The development of a second haematological disease during the course of systemic mastocytosis is a well-known phenomenon. In most of the cases, they consist of myelodysplasia or myeloproliferative disorders. The association with lymphoproliferative disorders has also been described, but it is uncommon and the relationship is not well established. We report a patient diagnosed with systemic mastocytosis who three years later developed a splenic marginal zone lymphoma with villous lymphocytes.

1. Introduction

The term mastocytosis refers to a group of disorders characterized by and abnormal growth and accumulation of mast cells in one or more organs, including skin, lymph nodes, bone marrow, nervous system, gastrointestinal tract, spleen, and liver.

Systemic mastocytosis associated with clonal haematological nonmast cell lineage disease (SM-AHNMD) is an entity recognized by the World Health Organization classification of tumours of hematopoietic tissues [1].

The occurrence of myeloproliferative syndromes in patients with systemic mastocytosis is a well-recognized phenomenon. However, non-Hodgkin’s lymphoma is very uncommon.

We report a patient with urticaria pigmetosa of ten years evolution and systemic mastocytosis (SM) diagnosed three years ago who developed splenic marginal zone lymphoma with villous lymphocytes, a low-grade B-cell non-Hodgkin’s lymphoma characterized by splenomegaly, moderate lymphocytosis, bone marrow infiltration, serum monoclonal band, and a benign course with response to splenectomy [2]. To our knowledge, the association of this neoplasm with SM has not been previously documented in the literature.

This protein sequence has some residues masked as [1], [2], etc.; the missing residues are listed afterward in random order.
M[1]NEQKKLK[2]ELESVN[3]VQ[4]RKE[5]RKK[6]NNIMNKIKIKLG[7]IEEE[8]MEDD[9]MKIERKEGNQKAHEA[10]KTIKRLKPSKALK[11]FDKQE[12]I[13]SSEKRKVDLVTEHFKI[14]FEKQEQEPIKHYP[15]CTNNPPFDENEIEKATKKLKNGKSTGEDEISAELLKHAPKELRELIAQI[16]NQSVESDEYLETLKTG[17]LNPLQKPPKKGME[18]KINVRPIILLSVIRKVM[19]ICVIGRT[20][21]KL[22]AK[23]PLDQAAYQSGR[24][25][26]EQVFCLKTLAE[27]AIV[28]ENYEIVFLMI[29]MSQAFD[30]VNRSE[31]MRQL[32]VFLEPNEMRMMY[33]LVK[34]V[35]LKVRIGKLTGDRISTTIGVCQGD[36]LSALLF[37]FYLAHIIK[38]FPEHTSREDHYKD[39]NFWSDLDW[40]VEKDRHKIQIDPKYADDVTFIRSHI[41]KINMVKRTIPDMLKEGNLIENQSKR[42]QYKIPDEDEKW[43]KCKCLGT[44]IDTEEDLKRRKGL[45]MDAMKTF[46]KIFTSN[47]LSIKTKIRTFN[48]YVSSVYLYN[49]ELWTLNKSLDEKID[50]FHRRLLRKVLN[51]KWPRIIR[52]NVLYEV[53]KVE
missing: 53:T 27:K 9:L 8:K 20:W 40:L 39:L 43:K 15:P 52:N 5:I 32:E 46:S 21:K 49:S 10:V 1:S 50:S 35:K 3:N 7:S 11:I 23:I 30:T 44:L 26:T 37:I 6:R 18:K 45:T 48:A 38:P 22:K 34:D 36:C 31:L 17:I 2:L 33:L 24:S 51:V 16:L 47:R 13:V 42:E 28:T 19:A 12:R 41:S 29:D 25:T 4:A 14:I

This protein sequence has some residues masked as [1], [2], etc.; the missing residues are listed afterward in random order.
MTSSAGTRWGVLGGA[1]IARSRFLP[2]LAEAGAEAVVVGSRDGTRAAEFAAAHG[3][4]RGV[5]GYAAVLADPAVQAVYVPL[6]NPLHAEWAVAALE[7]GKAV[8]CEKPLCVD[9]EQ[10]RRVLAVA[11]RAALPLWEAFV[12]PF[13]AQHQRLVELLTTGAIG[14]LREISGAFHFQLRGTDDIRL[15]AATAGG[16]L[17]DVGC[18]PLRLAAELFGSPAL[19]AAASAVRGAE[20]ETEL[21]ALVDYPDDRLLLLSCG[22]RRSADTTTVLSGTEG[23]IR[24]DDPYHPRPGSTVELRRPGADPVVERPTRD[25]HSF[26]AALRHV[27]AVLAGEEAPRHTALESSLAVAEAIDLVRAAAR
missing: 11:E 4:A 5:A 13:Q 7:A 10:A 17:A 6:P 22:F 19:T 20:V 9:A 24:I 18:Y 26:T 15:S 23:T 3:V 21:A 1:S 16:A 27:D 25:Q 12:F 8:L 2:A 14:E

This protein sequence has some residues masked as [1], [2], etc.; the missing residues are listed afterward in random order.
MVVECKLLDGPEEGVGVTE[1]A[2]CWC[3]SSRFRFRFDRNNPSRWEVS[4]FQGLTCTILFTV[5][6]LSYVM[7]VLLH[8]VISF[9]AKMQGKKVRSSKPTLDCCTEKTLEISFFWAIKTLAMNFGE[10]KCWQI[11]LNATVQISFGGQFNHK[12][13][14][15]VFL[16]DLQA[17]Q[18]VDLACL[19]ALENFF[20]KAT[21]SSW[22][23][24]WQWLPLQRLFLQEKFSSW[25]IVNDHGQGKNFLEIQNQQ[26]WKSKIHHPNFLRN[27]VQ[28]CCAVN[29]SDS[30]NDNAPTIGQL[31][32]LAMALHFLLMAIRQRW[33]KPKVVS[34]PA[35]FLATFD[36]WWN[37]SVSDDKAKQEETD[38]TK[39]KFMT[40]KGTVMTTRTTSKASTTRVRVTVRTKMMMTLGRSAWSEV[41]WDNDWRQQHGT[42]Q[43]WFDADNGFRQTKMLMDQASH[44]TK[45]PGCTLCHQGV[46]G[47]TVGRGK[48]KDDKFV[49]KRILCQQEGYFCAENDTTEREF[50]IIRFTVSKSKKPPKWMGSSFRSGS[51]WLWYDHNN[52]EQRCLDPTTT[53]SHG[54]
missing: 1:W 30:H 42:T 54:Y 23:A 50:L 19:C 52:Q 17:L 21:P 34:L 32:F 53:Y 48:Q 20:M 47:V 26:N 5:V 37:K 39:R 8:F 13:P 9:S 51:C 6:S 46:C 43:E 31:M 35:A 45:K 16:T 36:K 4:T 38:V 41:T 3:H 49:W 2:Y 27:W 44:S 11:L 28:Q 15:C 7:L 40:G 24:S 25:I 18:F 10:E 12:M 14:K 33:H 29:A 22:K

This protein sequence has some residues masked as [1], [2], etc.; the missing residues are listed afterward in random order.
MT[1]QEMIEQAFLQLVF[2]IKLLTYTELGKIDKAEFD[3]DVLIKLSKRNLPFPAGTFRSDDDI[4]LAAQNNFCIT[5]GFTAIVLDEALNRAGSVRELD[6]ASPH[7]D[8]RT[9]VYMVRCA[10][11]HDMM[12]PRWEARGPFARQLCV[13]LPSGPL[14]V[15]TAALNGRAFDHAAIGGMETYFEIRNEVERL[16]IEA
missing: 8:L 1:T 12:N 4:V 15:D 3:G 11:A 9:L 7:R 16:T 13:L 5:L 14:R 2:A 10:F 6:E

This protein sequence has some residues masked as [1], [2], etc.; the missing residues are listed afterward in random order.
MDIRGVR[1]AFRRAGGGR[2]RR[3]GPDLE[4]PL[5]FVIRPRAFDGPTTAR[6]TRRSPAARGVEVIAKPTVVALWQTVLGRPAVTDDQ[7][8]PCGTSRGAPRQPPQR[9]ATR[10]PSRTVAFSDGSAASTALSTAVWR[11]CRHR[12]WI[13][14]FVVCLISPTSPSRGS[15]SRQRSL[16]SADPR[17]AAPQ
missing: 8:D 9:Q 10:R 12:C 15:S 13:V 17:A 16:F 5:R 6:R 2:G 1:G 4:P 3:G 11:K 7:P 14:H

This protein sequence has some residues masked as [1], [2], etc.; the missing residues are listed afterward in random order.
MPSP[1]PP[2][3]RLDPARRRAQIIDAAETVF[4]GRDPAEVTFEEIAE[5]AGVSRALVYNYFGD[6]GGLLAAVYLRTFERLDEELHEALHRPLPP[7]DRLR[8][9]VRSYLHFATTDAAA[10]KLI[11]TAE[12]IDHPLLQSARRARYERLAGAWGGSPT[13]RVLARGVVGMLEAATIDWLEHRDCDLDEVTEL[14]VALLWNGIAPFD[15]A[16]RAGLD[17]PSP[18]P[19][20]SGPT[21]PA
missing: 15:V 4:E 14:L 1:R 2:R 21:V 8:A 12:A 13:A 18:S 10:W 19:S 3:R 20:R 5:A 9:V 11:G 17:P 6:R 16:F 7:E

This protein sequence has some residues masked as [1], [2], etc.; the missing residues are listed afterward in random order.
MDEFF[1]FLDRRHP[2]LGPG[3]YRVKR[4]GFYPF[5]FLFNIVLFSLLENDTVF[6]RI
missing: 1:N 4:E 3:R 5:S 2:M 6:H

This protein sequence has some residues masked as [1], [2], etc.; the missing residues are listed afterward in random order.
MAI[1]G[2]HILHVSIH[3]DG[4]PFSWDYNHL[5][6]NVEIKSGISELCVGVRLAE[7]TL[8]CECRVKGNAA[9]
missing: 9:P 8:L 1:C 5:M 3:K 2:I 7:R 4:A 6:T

2. Case Report

A 65-year-old female with unremarkable past medical history presented with papular, purplish, and itchy cutaneous lesions located on her forearms, thighs, and trunk for ten years (Figure 1).

Laboratory investigations, including blood counts, chemistry, and routine coagulation parameters, showed no alterations. A skin biopsy from a papular lesion revealed an acanthotic epidermis and hyperpigmentation of the epidermal basal cell layer. Giemsa stain showed many mast cells around blood vessels and scattered throughout the dermis.

A bone marrow smear showed atypical large, spindle-shaped, and hypogranulated mast cells with elongated nucleus. The histological examination of a bone marrow biopsy disclosed decreased cellularity and multifocal infiltrates of cells with oval nucleus and large cytoplasm. These cells were positive with the monoclonal mast cell stain and located surrounding blood vessels or with interstitial distribution. Surrounding these cells, small lymphocytic aggregates were observed.

According to the cutaneous findings and the bone marrow infiltration, the diagnosis of systemic mastocytosis was made.

Because of a moderate pruritus, the patient was treated with H1-receptor blocking agents.

Three years later, a routine laboratory examination showed anaemia, lymphocytosis, increased β2-microglobulin (2.54 mg/l, normal value: 1.5–2.3), and a serum monoclonal band of lambda light chains. Physical examination showed hepatosplenomegaly and lymphadenopathy, which was confirmed by an abdominal echography.

Peripheral blood smear showed morphologically abnormal lymphocytes with elongated cytoplasmic extensions (Figure 2). Immunohistochemical studies disclosed a B immunophenotype characterized by the expression of CD22, FMC7, CD20, and slight expression of CD11c, CD10, CD38, and negative for CD5 and CD23.

A new bone marrow biopsy showed nodular infiltration by atypical mast cells and nodular interstitial infiltration by lymphoid cells positive with CD 20 stain (Figure 3).